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Summer resolutions, linguistics-style

So, here we are officially summer and officially on summer vacation. This summer brings a lot of major events for my kids; we are taking our now-six year old twins to the US and Canada (their passport countries) for the first time. They are interested and intrigued to meet people who can “only speak English” (in the areas we are visiting, this is mostly true). So, I need to up my game in both French and Dutch, so they don’t get too rusty! Of course, that leads to strange looks in public, when you are speaking a language other than the majority language to your kids (or another widely spoken language).
In addition, the end of summer brings a major shift in their linguistic universe: they are changing schools. Until this year, all three kids have been at school at the French Lycee. In September, they are moving to a newly opened European school. What does this mean for their language landscape? Most importantly, it means that they go from almost-exclusive use of French at school (with some drip-feed Dutch and English), to majority English, with French mother tongue lessons daily, and Dutch as well. All of a sudden, my linguistic back-up is being pulled out from under me! I admit it, I’ve gotten slack with the OPOL thing since the kids started school in French. They were getting enough French that I no longer felt my input was critical to their language growth. I spoke some French to them, some English, and occasionally Dutch. I felt my role was more to support and use all their languages, and be a model of bilingualism for them. With the switch to English school language, there is now a real risk that my younger two will not get enough input to continue to grow towards linguistic maturity and literacy in French.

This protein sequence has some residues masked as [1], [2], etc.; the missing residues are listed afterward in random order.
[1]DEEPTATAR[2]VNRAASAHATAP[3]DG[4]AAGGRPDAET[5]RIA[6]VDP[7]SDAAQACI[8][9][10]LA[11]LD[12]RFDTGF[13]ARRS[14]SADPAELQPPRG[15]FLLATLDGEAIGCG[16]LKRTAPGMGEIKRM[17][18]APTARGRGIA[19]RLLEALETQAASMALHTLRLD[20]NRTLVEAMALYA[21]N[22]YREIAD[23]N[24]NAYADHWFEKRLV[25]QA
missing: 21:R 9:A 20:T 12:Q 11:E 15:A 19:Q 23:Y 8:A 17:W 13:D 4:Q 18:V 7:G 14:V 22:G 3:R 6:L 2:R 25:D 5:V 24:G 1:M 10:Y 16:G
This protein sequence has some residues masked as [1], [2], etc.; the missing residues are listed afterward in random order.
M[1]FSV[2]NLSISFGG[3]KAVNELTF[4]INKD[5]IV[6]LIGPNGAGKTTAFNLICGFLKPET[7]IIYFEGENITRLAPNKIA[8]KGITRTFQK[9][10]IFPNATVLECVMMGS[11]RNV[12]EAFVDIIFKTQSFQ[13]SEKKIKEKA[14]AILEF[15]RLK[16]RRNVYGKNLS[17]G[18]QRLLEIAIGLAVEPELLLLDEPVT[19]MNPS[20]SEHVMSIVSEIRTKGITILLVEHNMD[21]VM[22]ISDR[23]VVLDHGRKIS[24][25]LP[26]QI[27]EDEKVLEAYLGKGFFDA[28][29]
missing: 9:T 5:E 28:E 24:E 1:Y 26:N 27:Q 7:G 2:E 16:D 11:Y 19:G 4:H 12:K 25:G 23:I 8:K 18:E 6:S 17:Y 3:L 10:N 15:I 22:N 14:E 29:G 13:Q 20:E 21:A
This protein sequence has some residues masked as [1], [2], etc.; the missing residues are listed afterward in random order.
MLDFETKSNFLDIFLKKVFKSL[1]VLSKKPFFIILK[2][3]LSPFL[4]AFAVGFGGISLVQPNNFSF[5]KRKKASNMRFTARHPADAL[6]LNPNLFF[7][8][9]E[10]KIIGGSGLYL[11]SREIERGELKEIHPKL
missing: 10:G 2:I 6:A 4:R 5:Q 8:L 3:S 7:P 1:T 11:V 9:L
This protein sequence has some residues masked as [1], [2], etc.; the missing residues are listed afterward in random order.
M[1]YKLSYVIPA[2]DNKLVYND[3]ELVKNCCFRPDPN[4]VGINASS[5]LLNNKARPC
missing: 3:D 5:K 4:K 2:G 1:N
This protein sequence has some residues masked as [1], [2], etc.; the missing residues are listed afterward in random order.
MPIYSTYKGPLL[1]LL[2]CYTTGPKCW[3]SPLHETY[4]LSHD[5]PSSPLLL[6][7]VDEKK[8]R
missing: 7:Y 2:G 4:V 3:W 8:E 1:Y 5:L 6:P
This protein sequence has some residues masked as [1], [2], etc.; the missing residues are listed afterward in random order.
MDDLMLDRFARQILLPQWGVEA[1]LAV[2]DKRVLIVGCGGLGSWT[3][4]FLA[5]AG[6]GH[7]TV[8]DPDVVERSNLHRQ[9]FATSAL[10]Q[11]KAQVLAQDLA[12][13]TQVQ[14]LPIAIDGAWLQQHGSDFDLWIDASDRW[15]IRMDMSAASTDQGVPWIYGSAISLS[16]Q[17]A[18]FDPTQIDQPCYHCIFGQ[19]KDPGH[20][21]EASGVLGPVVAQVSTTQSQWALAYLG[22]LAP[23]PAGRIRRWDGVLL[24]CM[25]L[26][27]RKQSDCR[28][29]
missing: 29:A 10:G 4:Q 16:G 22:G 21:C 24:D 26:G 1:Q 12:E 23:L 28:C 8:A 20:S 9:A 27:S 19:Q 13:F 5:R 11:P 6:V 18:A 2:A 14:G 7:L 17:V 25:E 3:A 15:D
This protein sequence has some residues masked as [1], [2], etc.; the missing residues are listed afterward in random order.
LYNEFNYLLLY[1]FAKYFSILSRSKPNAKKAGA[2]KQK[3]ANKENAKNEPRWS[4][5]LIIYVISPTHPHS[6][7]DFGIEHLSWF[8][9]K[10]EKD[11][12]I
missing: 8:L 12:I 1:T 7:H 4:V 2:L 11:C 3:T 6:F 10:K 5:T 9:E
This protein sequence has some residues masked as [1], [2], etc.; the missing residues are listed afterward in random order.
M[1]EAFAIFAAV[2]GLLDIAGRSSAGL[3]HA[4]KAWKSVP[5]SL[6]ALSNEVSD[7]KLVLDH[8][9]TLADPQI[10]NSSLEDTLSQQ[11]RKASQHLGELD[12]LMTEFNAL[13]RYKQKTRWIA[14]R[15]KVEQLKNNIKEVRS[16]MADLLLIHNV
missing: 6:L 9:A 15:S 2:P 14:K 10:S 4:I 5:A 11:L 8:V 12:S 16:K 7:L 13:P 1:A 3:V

So, my linguistic resolution for the summer is to start to shift back to using more French and less English, and to throw in a bit of Dutch here and there. What is the summer going to be, linguistically, for your family?

7 thoughts on “Summer resolutions, linguistics-style

  1. HI Eowyn,
    My son went from Dutch (3 days) at creche to Dutch full time at school with English always at home. He favours speaking Dutch (also to us) as it is the language of his peers. Our goal this summer in Canada (4 weeks) is to flood him with English and hopefully meet some English 5 year olds.
    xEliz

  2. No real goals–we already do OPOL and the kids are solid in both languages (Swedish and English). We do want them to keep up with their school French a bit every day, which has been so-so.
    Mostly, I wanted to comment on your line about strange looks in public, something I really recognize from when mine were small, especially when they were babies. So many strangers commented, “That baby isn’t going to understand that foreign language!” 🙂 You really have to be determined to keep up bilingualism in the family.

    1. Ah, your kids are lucky Beth! Two great languages. I’ve never heard the won’t understand comment, but I have been faced with the “You should be speaking…. ” from time to time. Interestingly, I get more sideways looks when I speak French to the kids than when I am speaking English…

  3. Hi, I wanted to ask, how do you deal with strange looks? I know there is no simple solution here, but may be you have some tips.

    1. Mostly, I just ignore them. I try to presume that they are just interested, and not disapproving. I try very hard to use all our languages in public, because I don’t want my kids to be embarrassed about their languages.

      1. True. But also I’m worried that my child may be laughed at at the playground or kindergarten once she gets older. Kids can be very mean.

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